Forging the Eclipse
1. The Forging
2. Heaven’s Descent
3. In Defiance
4. Eight Thousand Sorrows Deep
5. Arise Black Vengeance
7. Sirens of Black
10. Tyranny of Want
11. The Prophecy
12. And to Posterity a Plague
[Metal Blade | 10/26/10]
The metalcore/melodic death metal genre has never really appealed to me. Bands like Fear My Thoughts and Heaven Shall Burn have only been given a minute amount of listens from me for one simple reason: it’s repetitive. Now, I do not have a disliking predisposition to it (as it fuses two genres I like), but from what I have heard much of it fails to impress me. It’s never bad, it’s just never excellent. Unfortunately, German quintet Neaera and their newest release, Forging the Eclipse, did not change my mind.
The album begins with a relaxing intro featuring some very calm piano over an ambient atmosphere with fading-in choppy static. This pleasantry is a stark contrast to the next song which is a balls-to-the-walls double bas/riff barrage before finishing with some -core chugging. That’s not so bad, is it? No, it isn’t, but the problem begins to develop as you continue your 40 minute journey. And this problem, as I mentioned, is that it’s very repetitive. The riffs fail to distinguish and the abundance of tremolo picking becomes more irritating the longer I listen and the lack of varied drumming (double bass, blast beats and circular/breakdown-y) only enhances the monotony. There’s a few parts where they let up on the uninteresting drumming (“Tyranny of Want”, “Rubikon”) but it’s never enough to save the album from glaring mediocrity. It’s a shame because Benjamin Hilleke, the man behind the vocals, does a pretty good job. It’s mostly mid to high range screams/shrieks with the obligatory growls when the song slows down. He’s far from flawless and original, but fits the style well. Plus, he sounds like the guy from Heaven Shall Burn (which is ironically one of their finer points, too). The best thing this album has to offer is the track “Rubikon” because it doesn’t have that filler feeling. It employs a classical melo-death melody, multiple tempo changes and a sufficient bridge. While not the most amazing song ever, this is how one would go about diversifying and revitalizing Forging the Eclipse. A short, sweet, solid track. I had hopes once I reached it, but sadly, the energy and memorability dissipated as the song ended before transitioning into more of the same.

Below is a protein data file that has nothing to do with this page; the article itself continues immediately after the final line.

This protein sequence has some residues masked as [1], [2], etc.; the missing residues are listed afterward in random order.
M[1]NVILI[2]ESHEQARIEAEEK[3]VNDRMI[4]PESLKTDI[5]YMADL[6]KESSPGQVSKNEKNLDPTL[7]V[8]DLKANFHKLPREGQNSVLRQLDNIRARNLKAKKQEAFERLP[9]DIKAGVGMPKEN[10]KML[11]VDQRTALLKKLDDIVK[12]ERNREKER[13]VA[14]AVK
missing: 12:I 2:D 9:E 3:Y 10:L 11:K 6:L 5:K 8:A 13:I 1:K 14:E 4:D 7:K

I’m not sure if it’s just me, but all the melo-death/metalcore bands make their albums sound extremely loud. It’s mostly the drums, too. They are way too loud in the mix and bother the hell out of me. In fairness, it is not as bad as their 2007 release Armamentarium, but it is still obscenely loud. Additionally, the guitars lack any formidable power. Scar Symmetry suffers from this problem on all of their albums, but they make up for it with melodies. Forging the Eclipse fails to deliver on both of these fronts. It’s hard to explain, but trust me when I say there aren’t very many riffs you’ll remember simply because the production prevents it. All in all, there’s almost nothing I can stand in this aspect. I despise loud production and will continue to despise it for years to come. It’s part of the reason I don’t listen to Heaven Shall Burn.
Jeez, I’ve said their name quite a few times. Maybe that’s part of the problem? I’m not saying Neaera copied anything or that Heaven Shall Burn invented this genre. I just heard them first. And as a result, I find an astonishing amount of similarities. The only way I could tell the difference between these bands is the production, in which I’d have to hand Neaera the victory since their drums sound exponentially better. But I digress. The fact of the matter is that I’ve heard this all before, from them and other bands. There is nothing innovative or well-executed here. It’s 40 minutes of plain, mediocre music, combing the ‘meh’ of both genres with an even bigger ‘meh’ end result that is not only monotonous as fuck, but boring too. It’s all just so… standard.
One could argue that I’m not the right target audience. Maybe, maybe not. I’ve given the genre so many chances and even after listening to this I will still give it chances, but the more I give it the more reluctant I am to follow through. I came into the album with an open mind hoping for at least another solid release to add to my library, but what I got was something much less.
So if I’ve done nothing but pan the album, why am I giving it a 2.5? Because it’s not BAD. It’s just never GOOD. It is simply average. “Rubikon” is solid and “Certitude”, the interlude, is a nice change of pace, but it’s not enough.
Sorry, Neaera. Better luck next time. Releasing 2 albums in 2 years is never a good idea. I would say give it a shot if you’re into this kind of stuff as I clearly cannot grasp the appeal.
Neaera – Forging the Eclipse gets…